A lawmaker is proposing a uniform schedule of user fees for the use of public facilities and services in an effort to shore up dwindling coffers of the government.
Rep. William S. Torres said at present, CNMI agencies do not have standards on which they base their fees — a situation that could deprive the government millions of dollars in potential revenues.
He is sponsoring a resolution that will call on finance officials as well as the public auditor to work with various departments and agencies in developing government-wide standards in assessing user fees.
The measure is expected to be approved this week by the House of Representatives since it has already drawn support from several members, according to Mr. Torres.
“This is a revenue-generating idea,” he told in an interview Friday, noting the government does not even have a way through which it can assess damage when facilities are used by the public.
Likewise, the proposed uniform schedule of fees can boost the pending legislation granting legal effect to electronic records and signatures on the islands, Mr. Torres said.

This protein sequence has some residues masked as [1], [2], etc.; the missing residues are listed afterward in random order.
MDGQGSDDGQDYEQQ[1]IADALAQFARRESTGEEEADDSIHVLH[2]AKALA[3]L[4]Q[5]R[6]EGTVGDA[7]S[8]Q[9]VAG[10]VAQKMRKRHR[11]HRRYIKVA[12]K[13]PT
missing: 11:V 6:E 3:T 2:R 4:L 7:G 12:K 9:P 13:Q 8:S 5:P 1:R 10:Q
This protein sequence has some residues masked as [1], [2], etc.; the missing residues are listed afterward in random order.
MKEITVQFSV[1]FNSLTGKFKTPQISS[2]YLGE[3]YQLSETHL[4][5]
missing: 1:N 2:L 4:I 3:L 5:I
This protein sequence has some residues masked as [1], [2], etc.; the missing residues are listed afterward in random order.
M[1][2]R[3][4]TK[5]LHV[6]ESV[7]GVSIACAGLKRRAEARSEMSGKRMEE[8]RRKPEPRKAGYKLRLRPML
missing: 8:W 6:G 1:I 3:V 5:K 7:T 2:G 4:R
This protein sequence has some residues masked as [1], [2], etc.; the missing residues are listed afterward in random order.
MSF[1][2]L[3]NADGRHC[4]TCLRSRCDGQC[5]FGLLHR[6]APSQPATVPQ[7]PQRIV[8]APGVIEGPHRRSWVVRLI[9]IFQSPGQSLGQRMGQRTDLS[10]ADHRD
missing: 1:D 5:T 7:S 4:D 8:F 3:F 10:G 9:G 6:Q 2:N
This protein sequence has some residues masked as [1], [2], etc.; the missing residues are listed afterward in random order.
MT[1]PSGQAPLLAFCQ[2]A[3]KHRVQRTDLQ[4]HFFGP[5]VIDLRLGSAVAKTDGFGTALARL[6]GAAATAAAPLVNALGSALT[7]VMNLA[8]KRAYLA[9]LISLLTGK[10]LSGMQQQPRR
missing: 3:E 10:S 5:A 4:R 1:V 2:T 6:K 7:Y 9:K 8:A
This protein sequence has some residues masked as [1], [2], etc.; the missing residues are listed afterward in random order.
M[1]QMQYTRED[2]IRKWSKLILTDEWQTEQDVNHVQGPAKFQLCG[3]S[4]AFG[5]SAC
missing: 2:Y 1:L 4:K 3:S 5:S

HB 12-226 or “the Commonwealth Electronic Records and Signatures Act ” is the first step taken by the island government to respond to the latest global mode of doing business of electronic commerce and on-line government through the Internet.
The 14-page measure, which is now up for Senate voting, sets up the scheme here following the signing of similar legislation under the “E-Sign Act” by President Clinton in June of this year.
“This bill will allow the people to seek government services such as renewal of driver’s license electronically or through on-line. So the CNMI must draw up uniform schedule of fees to prepare for this development,” said Mr. Torres.
Having a uniform and consistent policy and procedure of fees and cost recovery will be in the best interest of the Commonwealth, he added.
The finance secretary, procurement chief and the public auditor will be tasked to map out a work plan for the development, consultation and implementation of the proposed schedule of fees, the resolution stated.
Lawmakers will give these officials 120 days to come up with such a proposal which they must present to the presiding officers of the Legislature and an oral presentation conducted prior to target implementation.